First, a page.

Thursday, July 27, 2006

Heterogeneous Treatment Effects

There are many treatments in this world. I bet that reading this blog has a small negative treatment effect on your IQ while brushing your teeth has a positive effect on reducing cavities.

Many economists are attempting to measure such treatments because we care about what is "good public policy" and we care about causality. If deworming children in a LDC CAUSES an increase in school attendance, then this suggests that there are benefits from such a policy that may exceed the costs of the policy.

Treatment effects researchers face at least 2 challenges. First, they must establish that the treatment they are studying such as "attending Harvard" is not correlated with key variables that a researcher may not observe such as "intrinsic aptitude". If there is a positive correlation between the key causal variable and such unobservables, then a researcher will over-estimate the impact of the treatment (in this case attending harvard) because it partially proxies for high unobserved ability. The second challege a researcher faces is extrapolation. If a treatment works in one setting, how do you know that it will work in a different nation and a different economic environment. This raises the issue of "heterogeneous treatment effects" which Deaton talks about below.

Angus Deaton's quote

"But there are limits. Take Banerjee’s example of flip charts. The effectiveness of flip charts clearly depends on many things, of which the skill of the teacher and the age, background, and previous training of the children are only the most obvious. So a trial from a group of Kenyan schools gives us the average effectiveness of flip charts in the experimental schools relative to the control schools for an area in western Kenya, at a specific time, for specific teachers, and for specific pupils. It is far from clear that this evidence is useful outside of that situation. This qualification also holds for the much more serious case of worms, where the rate of reinfection depends on whether children wear shoes and whether they have access to toilets. The results of one experiment in Kenya (in which there was in fact no randomization, only selection based on alphabetical order) hardly prove that deworming is always the cheapest way to get kids into school, as Banerjee suggests."


Jim Heckman's recent work has pushed further on this point. If you would like to read some hard papers take a look at these:

If people differ with respect to what they will gain from taking a treatment and if THEY KNOW what their personal benefit would be, then there will be self-selection--- those who gain the most from treatment will be more likely to take treatment. A researcher who ignores this point will tend to over-estimate the gains from treatment for a random person assigned treatment from observing the treatment effects for the treated.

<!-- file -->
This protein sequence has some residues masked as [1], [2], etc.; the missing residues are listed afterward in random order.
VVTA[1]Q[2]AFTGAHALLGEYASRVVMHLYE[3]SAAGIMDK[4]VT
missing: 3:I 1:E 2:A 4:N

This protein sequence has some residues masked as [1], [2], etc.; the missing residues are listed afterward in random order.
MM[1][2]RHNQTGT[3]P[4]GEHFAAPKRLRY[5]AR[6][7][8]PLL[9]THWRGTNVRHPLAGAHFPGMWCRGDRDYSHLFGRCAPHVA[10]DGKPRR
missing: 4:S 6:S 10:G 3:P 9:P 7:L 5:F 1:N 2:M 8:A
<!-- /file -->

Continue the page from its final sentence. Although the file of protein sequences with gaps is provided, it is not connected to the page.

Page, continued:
It will be interesting to see how radomization researchers handle the challenge that Heckman has posed. For example, If i know that i would gain greatly from treatment but I've been assigned to the control group in your trial will I pursue efforts to gain treatment? In this case, this would "contaminate" the experiment because you would code me as part of the control group while I really took treatment. In this case, the treatment effect estimate would under-estimate the true treatment effect because the control group represents a mixture of people who did not take the treatment and those (like me) who figured out a way to take it.

Wednesday, July 26, 2006

Berkeley, California Rules!

Did you know that every 8th vehicle in Berkeley is a Toyota Prius? Rather than attend the NBER Summer Institute Environmental meetings or the Real Estate meetings, I’m counting cars and getting some exercise walking the Berkeley Hills. The abundance of hybrids in Berkeley supports my core claims in new paper Do Greens Drive Hummers or Hybrids? Environmental Ideology as a Determinant of Consumer Choice. I will post that paper soon.

I would have enjoyed seeing my old friends at the summer institute but I must admit that I have trouble sitting still and listening to 45 minute presentations. Given how fast people can read, a better system would be to require that attendees read the paper ahead of time and then participate in a group discussion about the paper. My method would save time and people would learn more than in a setting where the paper presenter drones on barfing back the content of his power point slides.